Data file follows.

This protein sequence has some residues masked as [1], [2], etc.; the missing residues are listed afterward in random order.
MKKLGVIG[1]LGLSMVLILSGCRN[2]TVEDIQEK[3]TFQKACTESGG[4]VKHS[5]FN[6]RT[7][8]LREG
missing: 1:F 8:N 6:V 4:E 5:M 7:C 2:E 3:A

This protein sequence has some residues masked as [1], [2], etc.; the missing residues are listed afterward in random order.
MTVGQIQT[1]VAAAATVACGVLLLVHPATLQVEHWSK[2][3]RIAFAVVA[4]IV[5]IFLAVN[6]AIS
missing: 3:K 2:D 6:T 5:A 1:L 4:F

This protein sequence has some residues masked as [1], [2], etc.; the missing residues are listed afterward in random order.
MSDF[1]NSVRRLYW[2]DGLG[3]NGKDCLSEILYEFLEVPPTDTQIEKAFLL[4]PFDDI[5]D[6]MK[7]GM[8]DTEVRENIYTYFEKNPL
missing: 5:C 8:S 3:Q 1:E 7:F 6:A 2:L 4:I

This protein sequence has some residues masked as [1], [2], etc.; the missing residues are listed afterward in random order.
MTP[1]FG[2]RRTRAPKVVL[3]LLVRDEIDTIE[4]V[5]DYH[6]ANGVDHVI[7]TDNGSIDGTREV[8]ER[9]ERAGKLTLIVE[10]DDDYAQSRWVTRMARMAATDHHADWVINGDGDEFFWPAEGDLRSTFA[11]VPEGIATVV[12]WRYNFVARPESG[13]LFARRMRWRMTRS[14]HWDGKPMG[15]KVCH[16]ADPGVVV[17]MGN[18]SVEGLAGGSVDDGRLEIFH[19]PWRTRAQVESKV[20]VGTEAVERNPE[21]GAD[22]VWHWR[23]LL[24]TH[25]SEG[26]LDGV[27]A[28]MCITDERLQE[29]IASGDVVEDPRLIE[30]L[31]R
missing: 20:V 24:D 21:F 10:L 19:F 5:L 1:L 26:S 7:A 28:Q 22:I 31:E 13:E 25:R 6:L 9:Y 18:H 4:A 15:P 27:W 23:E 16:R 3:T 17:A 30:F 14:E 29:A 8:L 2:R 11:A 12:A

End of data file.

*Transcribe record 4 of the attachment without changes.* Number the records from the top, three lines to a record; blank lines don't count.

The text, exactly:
This protein sequence has some residues masked as [1], [2], etc.; the missing residues are listed afterward in random order.
MTP[1]FG[2]RRTRAPKVVL[3]LLVRDEIDTIE[4]V[5]DYH[6]ANGVDHVI[7]TDNGSIDGTREV[8]ER[9]ERAGKLTLIVE[10]DDDYAQSRWVTRMARMAATDHHADWVINGDGDEFFWPAEGDLRSTFA[11]VPEGIATVV[12]WRYNFVARPESG[13]LFARRMRWRMTRS[14]HWDGKPMG[15]KVCH[16]ADPGVVV[17]MGN[18]SVEGLAGGSVDDGRLEIFH[19]PWRTRAQVESKV[20]VGTEAVERNPE[21]GAD[22]VWHWR[23]LL[24]TH[25]SEG[26]LDGV[27]A[28]MCITDERLQE[29]IASGDVVEDPRLIE[30]L[31]R
missing: 20:V 24:D 21:F 10:L 19:F 5:L 1:L 26:S 7:A 28:Q 22:I 31:E 13:E 25:R 6:L 9:Y 18:H 4:A 15:P 27:W 23:E 16:R 3:T 17:A 30:F 14:E 29:A 8:L 2:R 11:A 12:A